By Charles Forelle
26 August 2004 This article originally appeared in: Wall Street Journal
DIANE GREENE thinks people and companies need more computers.Just not real ones.Ms. Greene is chief executive of VMware Inc., a Palo Alto, Calif., software company whose products chop up the muscle of computer hardware into smalle pieces, so that several "virtual" computers can run side-by-side on a machine that otherwise has just one personality.
VMware's virtual machines are inside corporate-data centers -- fou virtual machines on one big computer server is usually cheaper than four servers -- and on the desktops of tech-savvy users who need more than one operating system, such as Microsoft Corp.'s Windows and its rival Linux.
But Ms. Greene says virtual machines have broader uses on both the desktop and the server. "In five years, we are convinced that everyone is going to be running in virtual machines," Ms. Greene says.
Those machines may be the next big hope for EMC Corp., the data-storage giant that is VMware's parent -- and which made its name selling very real compute hardware. EMC of Hopkinton, Mass., soared in the 1990s with a better version of the cabinets of hard disks that big businesses use to hold data. But the technology collapse stunned EMC, and rivals soon learned how to match its machines, heightening competition and tightening margins for its core hardware.
"I still think we have a good advantage," Chief Executive Joe Tucci says. "But we used to have a huge advantage."
Now EMC is making a major push toward software, which brings potentially greater rewards. Mr. Tucci has long espoused a goal of seeing 30% of the vendor's revenue come from software; EMC is only a few percentage points shy of that target.
EMC's fundamental question, says Frank Gillett, an analyst at Forreste Research, is: "In this world, where disk is getting commoditized and people are trying to use their high-end disk more efficiently, how do we still have a role?"
VMware has a long way to go to be a significant part of the answer. Its revenue of $47 million in the second quarter is a trailing digit in EMC's sales of $1.97 billion, and it remains nestled in a niche. Researcher IDC estimates that the entire virtual-machine market will amount to just $327 million this year. And Microsoft says it is just weeks away from launching its own virtual-server product, which is "absolutely" a threat, says Dan Kusnetzky, an IDC vice president.
EMC's purchase of VMware for $635 million in December engendered much head-scratching because its products are far from EMC's traditional domain. "EMC has not made it clear to me or other analysts what they have in mind," Mr. Gillett says. "My guess is that, honestly, they are still trying to figure it out."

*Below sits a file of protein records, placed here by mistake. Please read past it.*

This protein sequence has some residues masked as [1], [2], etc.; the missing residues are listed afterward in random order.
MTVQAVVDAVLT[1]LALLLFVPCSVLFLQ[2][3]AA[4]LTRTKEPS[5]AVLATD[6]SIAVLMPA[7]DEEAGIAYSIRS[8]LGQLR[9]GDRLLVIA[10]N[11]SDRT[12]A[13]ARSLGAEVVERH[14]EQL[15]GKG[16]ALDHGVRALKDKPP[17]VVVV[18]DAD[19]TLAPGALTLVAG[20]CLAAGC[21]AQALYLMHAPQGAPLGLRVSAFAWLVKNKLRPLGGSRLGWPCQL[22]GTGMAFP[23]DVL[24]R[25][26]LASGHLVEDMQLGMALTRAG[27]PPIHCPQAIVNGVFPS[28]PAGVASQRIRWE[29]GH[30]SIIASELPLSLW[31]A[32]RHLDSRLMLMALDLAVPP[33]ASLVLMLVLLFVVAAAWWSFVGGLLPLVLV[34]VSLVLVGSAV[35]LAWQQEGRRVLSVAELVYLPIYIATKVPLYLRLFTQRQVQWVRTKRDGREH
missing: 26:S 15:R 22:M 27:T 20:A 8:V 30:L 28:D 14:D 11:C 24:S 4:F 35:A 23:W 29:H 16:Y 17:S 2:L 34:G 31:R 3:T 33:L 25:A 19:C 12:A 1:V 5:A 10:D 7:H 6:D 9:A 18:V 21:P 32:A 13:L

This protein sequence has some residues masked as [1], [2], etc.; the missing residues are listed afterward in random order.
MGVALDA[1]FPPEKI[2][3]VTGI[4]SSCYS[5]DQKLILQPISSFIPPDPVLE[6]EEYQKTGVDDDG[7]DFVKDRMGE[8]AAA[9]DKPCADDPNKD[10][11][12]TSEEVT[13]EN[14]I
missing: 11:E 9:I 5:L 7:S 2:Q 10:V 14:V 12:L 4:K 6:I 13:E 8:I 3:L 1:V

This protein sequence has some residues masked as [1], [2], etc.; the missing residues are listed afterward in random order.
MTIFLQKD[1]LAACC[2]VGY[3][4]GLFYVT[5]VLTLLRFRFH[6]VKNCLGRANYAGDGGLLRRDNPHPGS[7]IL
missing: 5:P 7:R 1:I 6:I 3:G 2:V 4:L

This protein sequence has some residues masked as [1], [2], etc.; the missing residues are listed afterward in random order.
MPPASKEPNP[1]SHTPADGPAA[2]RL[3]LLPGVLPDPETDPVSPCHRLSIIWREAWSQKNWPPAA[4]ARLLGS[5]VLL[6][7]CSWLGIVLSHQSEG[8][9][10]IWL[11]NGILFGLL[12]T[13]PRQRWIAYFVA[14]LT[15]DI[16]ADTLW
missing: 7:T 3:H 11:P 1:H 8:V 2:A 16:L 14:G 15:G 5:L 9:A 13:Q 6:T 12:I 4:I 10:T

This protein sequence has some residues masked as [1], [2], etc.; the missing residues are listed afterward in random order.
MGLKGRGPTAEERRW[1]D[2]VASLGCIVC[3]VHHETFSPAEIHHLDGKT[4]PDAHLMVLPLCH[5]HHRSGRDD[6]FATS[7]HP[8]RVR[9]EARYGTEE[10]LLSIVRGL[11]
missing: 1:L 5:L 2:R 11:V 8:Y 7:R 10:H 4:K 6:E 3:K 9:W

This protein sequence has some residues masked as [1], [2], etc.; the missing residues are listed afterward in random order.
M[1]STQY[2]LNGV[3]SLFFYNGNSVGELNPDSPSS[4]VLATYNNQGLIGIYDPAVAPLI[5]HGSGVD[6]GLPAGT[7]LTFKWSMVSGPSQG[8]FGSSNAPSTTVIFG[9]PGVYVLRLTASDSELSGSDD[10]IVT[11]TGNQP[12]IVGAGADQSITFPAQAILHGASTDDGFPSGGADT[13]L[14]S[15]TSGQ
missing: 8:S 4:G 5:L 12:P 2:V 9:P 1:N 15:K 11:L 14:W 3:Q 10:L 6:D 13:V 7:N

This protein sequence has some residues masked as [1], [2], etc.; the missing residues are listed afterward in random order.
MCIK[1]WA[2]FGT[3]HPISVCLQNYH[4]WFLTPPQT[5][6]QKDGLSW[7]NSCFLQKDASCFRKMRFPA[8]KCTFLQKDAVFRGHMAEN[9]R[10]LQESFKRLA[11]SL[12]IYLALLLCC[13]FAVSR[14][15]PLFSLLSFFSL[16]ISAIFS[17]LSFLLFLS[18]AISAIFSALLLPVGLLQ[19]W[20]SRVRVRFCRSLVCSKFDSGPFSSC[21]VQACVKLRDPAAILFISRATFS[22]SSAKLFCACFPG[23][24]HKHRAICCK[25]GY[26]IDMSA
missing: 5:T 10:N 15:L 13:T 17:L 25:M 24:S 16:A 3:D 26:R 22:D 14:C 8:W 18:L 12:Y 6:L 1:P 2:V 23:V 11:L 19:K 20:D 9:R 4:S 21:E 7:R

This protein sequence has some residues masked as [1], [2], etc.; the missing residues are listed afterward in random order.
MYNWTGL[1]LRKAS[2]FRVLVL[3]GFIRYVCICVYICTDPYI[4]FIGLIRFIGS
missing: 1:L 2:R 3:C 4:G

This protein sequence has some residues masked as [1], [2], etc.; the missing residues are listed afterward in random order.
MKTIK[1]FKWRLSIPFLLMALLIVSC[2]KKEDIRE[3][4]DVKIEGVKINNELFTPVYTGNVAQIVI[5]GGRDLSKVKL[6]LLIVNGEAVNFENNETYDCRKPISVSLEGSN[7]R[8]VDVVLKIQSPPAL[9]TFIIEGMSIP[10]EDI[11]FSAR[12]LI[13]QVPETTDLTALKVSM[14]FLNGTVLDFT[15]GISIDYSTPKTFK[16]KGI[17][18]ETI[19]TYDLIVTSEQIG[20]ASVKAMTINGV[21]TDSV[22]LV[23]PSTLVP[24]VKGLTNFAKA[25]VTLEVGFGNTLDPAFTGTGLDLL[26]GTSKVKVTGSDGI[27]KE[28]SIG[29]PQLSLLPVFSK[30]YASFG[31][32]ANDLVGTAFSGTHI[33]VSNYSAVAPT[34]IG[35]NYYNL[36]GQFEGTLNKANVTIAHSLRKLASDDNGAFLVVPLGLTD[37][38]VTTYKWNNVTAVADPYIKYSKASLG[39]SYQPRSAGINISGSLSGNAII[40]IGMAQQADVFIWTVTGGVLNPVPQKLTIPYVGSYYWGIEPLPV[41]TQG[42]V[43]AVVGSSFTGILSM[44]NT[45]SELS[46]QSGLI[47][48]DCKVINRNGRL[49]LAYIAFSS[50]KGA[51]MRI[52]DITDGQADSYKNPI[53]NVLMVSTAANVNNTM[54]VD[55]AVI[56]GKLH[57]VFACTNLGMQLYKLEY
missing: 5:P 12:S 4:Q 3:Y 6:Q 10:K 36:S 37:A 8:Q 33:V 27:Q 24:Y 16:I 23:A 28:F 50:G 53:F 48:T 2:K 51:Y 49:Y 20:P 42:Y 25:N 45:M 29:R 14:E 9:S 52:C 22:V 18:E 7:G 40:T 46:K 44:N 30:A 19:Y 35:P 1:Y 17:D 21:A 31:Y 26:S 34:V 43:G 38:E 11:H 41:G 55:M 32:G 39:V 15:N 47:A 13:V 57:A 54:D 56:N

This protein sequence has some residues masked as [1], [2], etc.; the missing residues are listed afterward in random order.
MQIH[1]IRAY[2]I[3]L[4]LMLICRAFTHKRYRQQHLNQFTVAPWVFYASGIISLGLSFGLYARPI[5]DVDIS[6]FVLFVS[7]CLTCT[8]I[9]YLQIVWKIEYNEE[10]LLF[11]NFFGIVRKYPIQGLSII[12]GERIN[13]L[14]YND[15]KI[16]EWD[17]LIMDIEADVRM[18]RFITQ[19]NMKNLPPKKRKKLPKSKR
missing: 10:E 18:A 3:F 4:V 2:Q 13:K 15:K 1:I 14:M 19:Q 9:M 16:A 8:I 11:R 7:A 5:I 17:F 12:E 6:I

Mr. Tucci and Ms. Greene are cagey about EMC and VMware's plans, other than saying there are links between virtual servers and a related type of storage- virtualization capability in other EMC products. Mr. Tucci says EMC has pretty much left VMware be. Indeed, while EMC announced three large software deals in 2003, VMware seems to have a favored status. The other two companies have been merged into a new EMC software group, but VMware is a wholly owned subsidiary.
Even if the business connections remain thin, EMC appears to have made a "brilliant" investment, says Toni Sacconaghi, an analyst at Sanford C. Bernstein. Mr. Sacconaghi calculates that in December, the average publicly traded software company had a share price that was 3.5 times its expected sales for 2004. He projects that VMware will have sales of $235 million this year. That means EMC snagged the company for 2.7 times sales.
VMware's trick is to fool each operating system on a physical machine into thinking it is talking directly to the hardware, when it really is communicating with VMware. Each virtual machine is essentially a changing file that describes what it is doing at that moment.
This can yield dividends for corporate users. Servers are generally dedicated to one task -- processing e-mail, for example -- and in the era of fast processor chips, their full power often isn't used. Some studies put the average utilization rate on Intel-compatible servers, which VMware works on, at about 15%.
So four or more virtual machines could run on one server with little performance penalty. That means buying fewer servers. Administrators also can create scores of virtual desktop machines for office workers that actually run on centralized servers.
Prudential UK, a unit of London-based insurer Prudential PLC, decided last year to put some call-center and back-office operations in Bombay, in part to cut costs. But Prudential (which is unrelated to the like-named U.S. insurer) realized that computers in Bombay, more than 4,000 miles from London, couldn't maintain a quick-enough connection to the insurer's databases in the home office, says Andy Ruby, head of infrastructure design.
So he left the hardware in Britain. Mr. Ruby set up 800 VMware virtual machines, acting like desktop PCs, running on about 60 servers in Prudential's data center, where they can quickly connect to databases. The Indian workers sit in front of PCs that are essentially empty shells to display the far-away virtual PCs. While the time lag created by the distance is still there, the virtual machines' proximity to the database lessens the effect.
Ms. Greene notes that virtual machines, being mere assemblages of bits, can be created in minutes and accessed by users over a network, or packed onto a finger-sized storage device and carried on an airplane, to be reconstituted on other hardware.
And VMware can even move virtual machines while they are running, a feat Ms. Greene demonstrates to customers by playing a video clip from the film "Spider-Man" and moving the virtual machine from one computer to another. Spidey doesn't miss a beat.
"There's a phenomenally rich universe of things you can do," Ms. Greene says.